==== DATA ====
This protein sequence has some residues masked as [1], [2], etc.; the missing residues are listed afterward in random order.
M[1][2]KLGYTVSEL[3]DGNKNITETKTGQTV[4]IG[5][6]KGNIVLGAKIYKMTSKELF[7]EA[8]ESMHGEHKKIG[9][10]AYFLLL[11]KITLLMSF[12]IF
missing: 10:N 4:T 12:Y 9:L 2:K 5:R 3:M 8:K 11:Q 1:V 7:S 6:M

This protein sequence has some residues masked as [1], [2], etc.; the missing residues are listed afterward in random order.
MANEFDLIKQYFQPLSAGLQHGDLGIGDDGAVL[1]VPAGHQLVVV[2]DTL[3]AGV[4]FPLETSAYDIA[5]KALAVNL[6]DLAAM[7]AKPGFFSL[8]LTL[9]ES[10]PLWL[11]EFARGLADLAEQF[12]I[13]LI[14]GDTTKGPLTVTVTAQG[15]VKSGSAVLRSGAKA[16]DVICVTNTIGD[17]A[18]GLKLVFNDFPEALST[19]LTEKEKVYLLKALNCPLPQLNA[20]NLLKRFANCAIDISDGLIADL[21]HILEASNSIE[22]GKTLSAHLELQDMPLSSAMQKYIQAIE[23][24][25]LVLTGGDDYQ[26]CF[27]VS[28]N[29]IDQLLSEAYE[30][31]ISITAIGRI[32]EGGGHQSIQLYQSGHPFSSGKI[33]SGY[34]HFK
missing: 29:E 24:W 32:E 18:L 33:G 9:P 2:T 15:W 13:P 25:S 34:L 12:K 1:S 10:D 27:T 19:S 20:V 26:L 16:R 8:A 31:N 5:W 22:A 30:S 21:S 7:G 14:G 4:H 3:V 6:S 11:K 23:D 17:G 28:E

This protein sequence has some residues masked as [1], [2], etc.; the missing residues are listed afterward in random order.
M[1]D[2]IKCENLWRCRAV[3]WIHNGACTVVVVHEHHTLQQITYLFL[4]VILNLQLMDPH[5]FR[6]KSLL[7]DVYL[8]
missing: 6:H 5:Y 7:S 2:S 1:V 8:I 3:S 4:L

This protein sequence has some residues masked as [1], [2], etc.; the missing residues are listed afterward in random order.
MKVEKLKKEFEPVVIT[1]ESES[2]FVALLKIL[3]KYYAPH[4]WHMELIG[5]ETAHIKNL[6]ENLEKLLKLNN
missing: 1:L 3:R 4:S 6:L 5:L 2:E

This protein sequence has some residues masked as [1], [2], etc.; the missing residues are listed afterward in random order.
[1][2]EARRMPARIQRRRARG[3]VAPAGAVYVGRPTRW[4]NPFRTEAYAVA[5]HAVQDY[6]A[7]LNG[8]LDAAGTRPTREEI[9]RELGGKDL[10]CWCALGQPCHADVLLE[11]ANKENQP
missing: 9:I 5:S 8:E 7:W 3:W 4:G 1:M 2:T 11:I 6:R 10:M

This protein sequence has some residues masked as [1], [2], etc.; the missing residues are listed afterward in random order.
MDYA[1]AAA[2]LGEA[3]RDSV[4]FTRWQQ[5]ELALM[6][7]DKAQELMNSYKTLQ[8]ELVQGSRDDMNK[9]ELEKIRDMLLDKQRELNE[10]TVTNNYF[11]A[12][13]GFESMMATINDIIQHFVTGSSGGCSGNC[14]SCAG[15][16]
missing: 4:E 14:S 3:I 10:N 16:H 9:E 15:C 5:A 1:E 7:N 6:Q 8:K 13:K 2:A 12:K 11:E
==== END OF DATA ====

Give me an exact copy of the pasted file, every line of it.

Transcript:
This protein sequence has some residues masked as [1], [2], etc.; the missing residues are listed afterward in random order.
M[1][2]KLGYTVSEL[3]DGNKNITETKTGQTV[4]IG[5][6]KGNIVLGAKIYKMTSKELF[7]EA[8]ESMHGEHKKIG[9][10]AYFLLL[11]KITLLMSF[12]IF
missing: 10:N 4:T 12:Y 9:L 2:K 5:R 3:M 8:K 11:Q 1:V 7:S 6:M

This protein sequence has some residues masked as [1], [2], etc.; the missing residues are listed afterward in random order.
MANEFDLIKQYFQPLSAGLQHGDLGIGDDGAVL[1]VPAGHQLVVV[2]DTL[3]AGV[4]FPLETSAYDIA[5]KALAVNL[6]DLAAM[7]AKPGFFSL[8]LTL[9]ES[10]PLWL[11]EFARGLADLAEQF[12]I[13]LI[14]GDTTKGPLTVTVTAQG[15]VKSGSAVLRSGAKA[16]DVICVTNTIGD[17]A[18]GLKLVFNDFPEALST[19]LTEKEKVYLLKALNCPLPQLNA[20]NLLKRFANCAIDISDGLIADL[21]HILEASNSIE[22]GKTLSAHLELQDMPLSSAMQKYIQAIE[23][24][25]LVLTGGDDYQ[26]CF[27]VS[28]N[29]IDQLLSEAYE[30][31]ISITAIGRI[32]EGGGHQSIQLYQSGHPFSSGKI[33]SGY[34]HFK
missing: 29:E 24:W 32:E 18:L 33:G 9:P 2:T 15:W 13:P 25:S 34:L 12:K 1:S 10:D 27:T 19:S 20:V 26:L 16:R 8:A 31:N 5:W 22:A 30:S 21:S 7:G 14:G 4:H 3:V 6:S 11:K 23:D 17:G 28:E

This protein sequence has some residues masked as [1], [2], etc.; the missing residues are listed afterward in random order.
M[1]D[2]IKCENLWRCRAV[3]WIHNGACTVVVVHEHHTLQQITYLFL[4]VILNLQLMDPH[5]FR[6]KSLL[7]DVYL[8]
missing: 6:H 5:Y 7:S 2:S 1:V 8:I 3:S 4:L

This protein sequence has some residues masked as [1], [2], etc.; the missing residues are listed afterward in random order.
MKVEKLKKEFEPVVIT[1]ESES[2]FVALLKIL[3]KYYAPH[4]WHMELIG[5]ETAHIKNL[6]ENLEKLLKLNN
missing: 1:L 3:R 4:S 6:L 5:L 2:E

This protein sequence has some residues masked as [1], [2], etc.; the missing residues are listed afterward in random order.
[1][2]EARRMPARIQRRRARG[3]VAPAGAVYVGRPTRW[4]NPFRTEAYAVA[5]HAVQDY[6]A[7]LNG[8]LDAAGTRPTREEI[9]RELGGKDL[10]CWCALGQPCHADVLLE[11]ANKENQP
missing: 9:I 5:S 8:E 7:W 3:W 4:G 1:M 2:T 11:I 6:R 10:M

This protein sequence has some residues masked as [1], [2], etc.; the missing residues are listed afterward in random order.
MDYA[1]AAA[2]LGEA[3]RDSV[4]FTRWQQ[5]ELALM[6][7]DKAQELMNSYKTLQ[8]ELVQGSRDDMNK[9]ELEKIRDMLLDKQRELNE[10]TVTNNYF[11]A[12][13]GFESMMATINDIIQHFVTGSSGGCSGNC[14]SCAG[15][16]
missing: 4:E 14:S 3:I 10:N 16:H 9:E 15:C 5:A 1:E 7:N 6:Q 8:K 13:K 2:A 12:K 11:E